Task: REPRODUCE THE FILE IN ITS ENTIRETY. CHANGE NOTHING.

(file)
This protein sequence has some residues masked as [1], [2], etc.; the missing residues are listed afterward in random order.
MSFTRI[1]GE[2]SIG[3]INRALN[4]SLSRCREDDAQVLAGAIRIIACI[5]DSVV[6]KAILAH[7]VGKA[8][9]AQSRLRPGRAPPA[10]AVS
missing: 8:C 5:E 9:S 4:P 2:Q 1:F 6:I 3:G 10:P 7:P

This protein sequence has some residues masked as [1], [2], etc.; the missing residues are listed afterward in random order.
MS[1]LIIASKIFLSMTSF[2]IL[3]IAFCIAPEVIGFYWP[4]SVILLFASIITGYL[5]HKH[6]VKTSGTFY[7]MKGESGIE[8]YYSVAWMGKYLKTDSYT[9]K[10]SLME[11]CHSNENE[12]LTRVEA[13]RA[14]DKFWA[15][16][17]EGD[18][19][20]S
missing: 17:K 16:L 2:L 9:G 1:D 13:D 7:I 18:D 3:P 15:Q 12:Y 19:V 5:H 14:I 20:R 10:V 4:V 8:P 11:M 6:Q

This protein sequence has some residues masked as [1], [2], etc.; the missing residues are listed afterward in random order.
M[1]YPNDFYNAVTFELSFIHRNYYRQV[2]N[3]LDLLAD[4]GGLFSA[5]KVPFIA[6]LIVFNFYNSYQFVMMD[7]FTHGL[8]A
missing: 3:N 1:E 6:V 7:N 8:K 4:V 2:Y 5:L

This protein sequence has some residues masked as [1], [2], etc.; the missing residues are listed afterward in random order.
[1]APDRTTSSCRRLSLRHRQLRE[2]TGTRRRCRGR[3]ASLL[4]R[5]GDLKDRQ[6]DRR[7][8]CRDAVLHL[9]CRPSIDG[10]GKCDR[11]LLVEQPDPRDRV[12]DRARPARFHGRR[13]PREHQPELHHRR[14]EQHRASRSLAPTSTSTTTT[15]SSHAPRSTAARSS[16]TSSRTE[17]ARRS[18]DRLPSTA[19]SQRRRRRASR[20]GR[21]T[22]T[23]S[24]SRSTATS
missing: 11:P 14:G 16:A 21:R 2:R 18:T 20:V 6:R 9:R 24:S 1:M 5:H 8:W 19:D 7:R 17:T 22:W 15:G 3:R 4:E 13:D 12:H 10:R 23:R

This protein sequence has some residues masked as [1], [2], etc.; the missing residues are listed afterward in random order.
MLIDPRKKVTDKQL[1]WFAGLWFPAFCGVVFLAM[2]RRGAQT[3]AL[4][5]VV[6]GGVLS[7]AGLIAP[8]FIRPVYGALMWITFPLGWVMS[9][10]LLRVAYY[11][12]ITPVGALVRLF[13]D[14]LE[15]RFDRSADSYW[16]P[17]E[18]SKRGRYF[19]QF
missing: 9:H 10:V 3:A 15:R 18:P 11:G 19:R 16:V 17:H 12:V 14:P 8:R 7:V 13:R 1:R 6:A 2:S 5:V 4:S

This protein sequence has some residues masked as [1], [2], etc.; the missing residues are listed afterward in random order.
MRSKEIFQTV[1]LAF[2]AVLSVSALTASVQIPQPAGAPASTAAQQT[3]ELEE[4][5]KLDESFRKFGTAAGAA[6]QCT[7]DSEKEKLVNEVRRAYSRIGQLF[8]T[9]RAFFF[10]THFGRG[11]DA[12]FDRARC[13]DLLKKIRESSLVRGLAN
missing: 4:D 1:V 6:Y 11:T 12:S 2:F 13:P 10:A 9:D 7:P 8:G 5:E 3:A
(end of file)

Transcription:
This protein sequence has some residues masked as [1], [2], etc.; the missing residues are listed afterward in random order.
MSFTRI[1]GE[2]SIG[3]INRALN[4]SLSRCREDDAQVLAGAIRIIACI[5]DSVV[6]KAILAH[7]VGKA[8][9]AQSRLRPGRAPPA[10]AVS
missing: 8:C 5:E 9:S 4:P 2:Q 1:F 6:I 3:G 10:P 7:P

This protein sequence has some residues masked as [1], [2], etc.; the missing residues are listed afterward in random order.
MS[1]LIIASKIFLSMTSF[2]IL[3]IAFCIAPEVIGFYWP[4]SVILLFASIITGYL[5]HKH[6]VKTSGTFY[7]MKGESGIE[8]YYSVAWMGKYLKTDSYT[9]K[10]SLME[11]CHSNENE[12]LTRVEA[13]RA[14]DKFWA[15][16][17]EGD[18][19][20]S
missing: 17:K 16:L 2:L 9:G 1:D 13:D 7:I 18:D 3:P 15:Q 12:Y 19:V 5:H 14:I 20:R 10:V 4:V 8:P 11:M 6:Q

This protein sequence has some residues masked as [1], [2], etc.; the missing residues are listed afterward in random order.
M[1]YPNDFYNAVTFELSFIHRNYYRQV[2]N[3]LDLLAD[4]GGLFSA[5]KVPFIA[6]LIVFNFYNSYQFVMMD[7]FTHGL[8]A
missing: 3:N 1:E 6:V 7:N 8:K 4:V 2:Y 5:L

This protein sequence has some residues masked as [1], [2], etc.; the missing residues are listed afterward in random order.
[1]APDRTTSSCRRLSLRHRQLRE[2]TGTRRRCRGR[3]ASLL[4]R[5]GDLKDRQ[6]DRR[7][8]CRDAVLHL[9]CRPSIDG[10]GKCDR[11]LLVEQPDPRDRV[12]DRARPARFHGRR[13]PREHQPELHHRR[14]EQHRASRSLAPTSTSTTTT[15]SSHAPRSTAARSS[16]TSSRTE[17]ARRS[18]DRLPSTA[19]SQRRRRRASR[20]GR[21]T[22]T[23]S[24]SRSTATS
missing: 11:P 14:G 16:A 21:R 2:R 18:T 20:V 6:R 9:R 24:S 1:M 5:H 8:W 19:D 7:R 17:T 22:W 15:G 3:R 4:E 13:D 12:H 10:R 23:R

This protein sequence has some residues masked as [1], [2], etc.; the missing residues are listed afterward in random order.
MLIDPRKKVTDKQL[1]WFAGLWFPAFCGVVFLAM[2]RRGAQT[3]AL[4][5]VV[6]GGVLS[7]AGLIAP[8]FIRPVYGALMWITFPLGWVMS[9][10]LLRVAYY[11][12]ITPVGALVRLF[13]D[14]LE[15]RFDRSADSYW[16]P[17]E[18]SKRGRYF[19]QF
missing: 9:H 10:V 3:A 15:R 18:P 11:G 19:R 16:V 17:H 12:V 14:P 8:R 7:V 13:R 1:R 6:A 2:S 5:V 4:S

This protein sequence has some residues masked as [1], [2], etc.; the missing residues are listed afterward in random order.
MRSKEIFQTV[1]LAF[2]AVLSVSALTASVQIPQPAGAPASTAAQQT[3]ELEE[4][5]KLDESFRKFGTAAGAA[6]QCT[7]DSEKEKLVNEVRRAYSRIGQLF[8]T[9]RAFFF[10]THFGRG[11]DA[12]FDRARC[13]DLLKKIRESSLVRGLAN
missing: 4:D 1:V 6:Y 11:T 12:S 2:F 13:P 10:A 9:D 7:P 8:G 5:E 3:A